Ring a Ring o’ Roses

My previous post about “A-Tisket, A-Tasket” got me thinking about this scene from The Goonies (1985). The key part of the clip starts at about 1:08:

Francis Fratelli: Get the rope here. Slothy, Slothy, jump rope Slothy.

Jake Fratelli: What do you mean jump rope?

Francis Fratelli, Jake Fratelli: Jump rope! Jump rope.

[singing]

Francis Fratelli, Jake Fratelli: Ring around the rosie, pocket full of posies…

The same children’s rhyme also shows up (sans song) in The Wizard of Oz (1939) (at about 1:47 in this clip): “Ring around the rosie, a pocket full of spears!”

Like “A-Tisket, A-Tasket”, if you grew up in the English-speaking world, you are probably familiar with “Ring Around the Rosie”. The version I learned goes:

Ring around the rosie,
Pocket full of posies,
Ashes, ashes,
We all fall down.

…followed by everyone in the room falling on their rumps. (That was hi-lairious to me at a certain young age.)

I remember watching an episode of “Ripley’s Believe It or Not” (with Jack Palance!) sometime in the mid-1980’s, and learning that this seemingly innocent children’s rhyme was apparently some sort of code for the horrors of the bubonic plague. “Rosie” referred to the boils, the posies referred to flowers placed on coffins, falling down referred to death… you know, just exactly the dark, fascinating stuff that sticks in a nerdy kid’s mind.

I remember that episode after all these years.

Too bad it’s bullshit.

Snopes has an amazingly good analysis of why “Ring Around the Rosie” isn’t actually code for the bubonic plague. The biggest key is that the rhyme did not first appear in print until 1881, which is a really long time (read: about five centuries) after the bubonic plague scourged Europe. Printed reference to the bubonic plague interpretation, in turn, first showed up James Leasor’s The Plague and the Fire in 1961. If the rhyme really were about the Black Death, you’d think someone would have written such a history down a long time before 1961.

Also, the first printed “Ring Around the Rosie”, published by Kate Greenaway in 1881 in “Mother Goose, or The Old Nursery Rhymes” is a bit different from what I learned:

Ring-a-ring-a-roses,
A pocket full of posies;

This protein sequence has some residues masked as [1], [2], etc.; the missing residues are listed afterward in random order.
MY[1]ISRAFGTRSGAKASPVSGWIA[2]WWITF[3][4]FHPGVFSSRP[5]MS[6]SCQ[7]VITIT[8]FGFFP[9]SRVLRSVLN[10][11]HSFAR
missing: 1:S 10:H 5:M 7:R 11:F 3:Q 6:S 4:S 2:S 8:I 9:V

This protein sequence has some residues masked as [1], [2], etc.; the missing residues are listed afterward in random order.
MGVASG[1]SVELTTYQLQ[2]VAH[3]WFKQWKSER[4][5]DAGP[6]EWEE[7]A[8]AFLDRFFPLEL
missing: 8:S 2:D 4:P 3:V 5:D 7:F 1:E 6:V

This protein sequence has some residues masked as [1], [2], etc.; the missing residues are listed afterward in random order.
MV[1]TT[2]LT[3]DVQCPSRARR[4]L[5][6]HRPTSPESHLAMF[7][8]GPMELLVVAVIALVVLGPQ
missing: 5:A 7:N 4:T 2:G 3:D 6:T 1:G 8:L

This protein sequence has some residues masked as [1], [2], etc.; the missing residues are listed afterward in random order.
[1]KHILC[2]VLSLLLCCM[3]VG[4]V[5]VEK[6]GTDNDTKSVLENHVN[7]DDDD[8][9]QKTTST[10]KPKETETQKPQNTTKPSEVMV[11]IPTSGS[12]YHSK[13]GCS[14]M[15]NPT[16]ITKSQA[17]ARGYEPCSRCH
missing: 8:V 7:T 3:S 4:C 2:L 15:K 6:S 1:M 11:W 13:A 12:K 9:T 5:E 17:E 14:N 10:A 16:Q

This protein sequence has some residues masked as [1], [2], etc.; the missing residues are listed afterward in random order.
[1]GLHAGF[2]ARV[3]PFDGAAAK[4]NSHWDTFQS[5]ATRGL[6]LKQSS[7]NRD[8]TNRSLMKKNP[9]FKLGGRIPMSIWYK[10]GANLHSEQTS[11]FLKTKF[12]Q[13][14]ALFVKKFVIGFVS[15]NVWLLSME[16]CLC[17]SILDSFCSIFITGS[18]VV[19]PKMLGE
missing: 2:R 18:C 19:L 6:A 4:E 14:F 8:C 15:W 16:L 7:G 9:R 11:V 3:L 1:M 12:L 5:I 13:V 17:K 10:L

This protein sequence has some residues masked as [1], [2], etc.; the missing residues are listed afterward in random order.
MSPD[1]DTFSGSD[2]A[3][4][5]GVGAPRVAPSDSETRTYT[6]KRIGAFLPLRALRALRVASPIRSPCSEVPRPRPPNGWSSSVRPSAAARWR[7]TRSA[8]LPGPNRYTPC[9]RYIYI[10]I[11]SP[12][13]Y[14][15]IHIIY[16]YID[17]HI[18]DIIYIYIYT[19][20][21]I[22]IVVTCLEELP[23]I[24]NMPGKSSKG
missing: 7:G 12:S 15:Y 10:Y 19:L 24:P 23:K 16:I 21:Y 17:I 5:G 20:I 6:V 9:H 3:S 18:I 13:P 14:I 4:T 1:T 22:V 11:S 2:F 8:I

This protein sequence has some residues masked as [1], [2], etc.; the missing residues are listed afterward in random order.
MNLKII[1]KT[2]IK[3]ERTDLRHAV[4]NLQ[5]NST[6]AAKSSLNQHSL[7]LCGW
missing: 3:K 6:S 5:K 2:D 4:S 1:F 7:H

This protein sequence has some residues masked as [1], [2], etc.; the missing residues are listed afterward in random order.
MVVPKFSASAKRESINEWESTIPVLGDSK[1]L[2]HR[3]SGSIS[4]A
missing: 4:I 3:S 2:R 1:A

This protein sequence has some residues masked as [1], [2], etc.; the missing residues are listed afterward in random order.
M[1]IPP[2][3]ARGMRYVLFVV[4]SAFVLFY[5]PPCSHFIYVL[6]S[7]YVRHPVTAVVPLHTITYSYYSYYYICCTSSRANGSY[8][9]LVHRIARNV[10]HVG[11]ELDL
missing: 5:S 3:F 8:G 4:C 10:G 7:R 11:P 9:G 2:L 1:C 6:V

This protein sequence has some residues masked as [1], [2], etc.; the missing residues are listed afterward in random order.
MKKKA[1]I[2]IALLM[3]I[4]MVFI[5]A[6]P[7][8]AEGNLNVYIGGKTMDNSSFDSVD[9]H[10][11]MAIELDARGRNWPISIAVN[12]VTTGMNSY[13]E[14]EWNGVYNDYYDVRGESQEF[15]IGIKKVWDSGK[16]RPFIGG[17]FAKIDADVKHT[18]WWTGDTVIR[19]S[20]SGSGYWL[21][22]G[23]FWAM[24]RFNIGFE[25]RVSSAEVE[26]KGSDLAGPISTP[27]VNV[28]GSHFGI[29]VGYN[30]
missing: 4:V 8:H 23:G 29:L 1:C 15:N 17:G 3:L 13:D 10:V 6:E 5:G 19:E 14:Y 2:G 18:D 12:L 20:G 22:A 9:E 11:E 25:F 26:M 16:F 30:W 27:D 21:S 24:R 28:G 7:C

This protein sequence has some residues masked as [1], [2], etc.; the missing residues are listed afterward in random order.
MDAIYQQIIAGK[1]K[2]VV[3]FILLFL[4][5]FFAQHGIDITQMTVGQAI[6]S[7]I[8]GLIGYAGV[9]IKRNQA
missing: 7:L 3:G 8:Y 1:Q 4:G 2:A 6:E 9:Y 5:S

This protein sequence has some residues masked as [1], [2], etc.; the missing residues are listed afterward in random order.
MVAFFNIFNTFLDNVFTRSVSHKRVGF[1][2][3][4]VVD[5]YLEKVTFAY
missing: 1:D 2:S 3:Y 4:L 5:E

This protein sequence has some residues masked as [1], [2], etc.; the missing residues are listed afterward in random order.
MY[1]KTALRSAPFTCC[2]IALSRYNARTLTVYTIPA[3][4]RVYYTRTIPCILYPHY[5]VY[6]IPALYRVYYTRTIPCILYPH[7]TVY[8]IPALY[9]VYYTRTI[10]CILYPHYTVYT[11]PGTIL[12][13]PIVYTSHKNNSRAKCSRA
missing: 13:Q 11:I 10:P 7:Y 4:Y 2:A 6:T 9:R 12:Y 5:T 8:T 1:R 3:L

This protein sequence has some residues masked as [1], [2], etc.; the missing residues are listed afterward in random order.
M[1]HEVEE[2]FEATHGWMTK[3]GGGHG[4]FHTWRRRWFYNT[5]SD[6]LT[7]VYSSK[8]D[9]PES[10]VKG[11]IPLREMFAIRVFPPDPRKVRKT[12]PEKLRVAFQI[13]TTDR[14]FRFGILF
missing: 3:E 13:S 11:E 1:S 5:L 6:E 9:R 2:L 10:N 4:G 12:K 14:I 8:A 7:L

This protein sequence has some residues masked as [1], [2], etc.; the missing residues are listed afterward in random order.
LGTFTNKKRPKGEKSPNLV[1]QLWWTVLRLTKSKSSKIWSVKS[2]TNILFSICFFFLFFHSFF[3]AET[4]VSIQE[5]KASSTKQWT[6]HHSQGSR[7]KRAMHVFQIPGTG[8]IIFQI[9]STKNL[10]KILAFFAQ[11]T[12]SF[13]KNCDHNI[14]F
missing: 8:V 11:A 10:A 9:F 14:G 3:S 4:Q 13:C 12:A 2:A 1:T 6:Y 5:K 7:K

Hush! Husk! Hush I hush!
We’re all tumbled down.

In fact, variants of the rhyme abound. Wikipedia notes that, “a novel of 1855, The Old Homestead by Ann S. Stephens, describes children playing ‘Ring, ring a rosy’ in New York.” American folklorist William Wells Newell also reported many variants of the rhyme, including one that was known in New Bedford, Massachusetts around 1790:

Ring a ring a Rosie,
A bottle full of posie,
All the girls in our town
Ring for little Josie.

In fact, the Wikipedia article lists a half-dozen variants of the rhyme, including a possible German version from 1796:

Ringelringelreihen,
Wir sind der Kinder dreien,
sitzen unter’m Hollerbusch
Und machen alle Huschhuschhusch!

Loosely translated: “Ringed, ringed row. We are three of the children, sitting under an elder bush. We all call: Hush, hush, hush! Sit down.”

Less is known about the melody that goes with the rhyme. The version I learned as a kid in 1970’s middle America is pretty close to what is heard in this video, but apparently the melody has transformed vastly over the years and countries.

RingARingORoses1898

Musical variations of “Ring a Ring o’ Roses” by Alice Gomme, 1898. Graphic via Wikipedia.

The sheet music you see above, dated 1898, shows regional variations in the tune… and they sound pretty different from what I’d learned.

Marlborough

Yorkshire

Sporle 1

Sporle 2

(Sound files recorded from MIDIs from the Wikimedia Commons.)

So, it looks like “Ring a Ring o Roses” has a long history… but not one that involves the death of 30% – 60% of the population of Europe.

That history does, however, somehow include an apparently terrible horror movie.

Where have you heard this tune or rhyme recently?

2 comments

  1. mandydax says:

    I think the tune that we’re familiar with is a common taunting sing-song melody as well. Like “Nana nana boo-boo, stick your head in doo-doo.”

    I wonder about the “Shave and a haircut two bits” thing. I’ve seen it around from Looney Tunes to a recent episode of Big Bang Theory. I have no idea where its origins lie.

Leave a Reply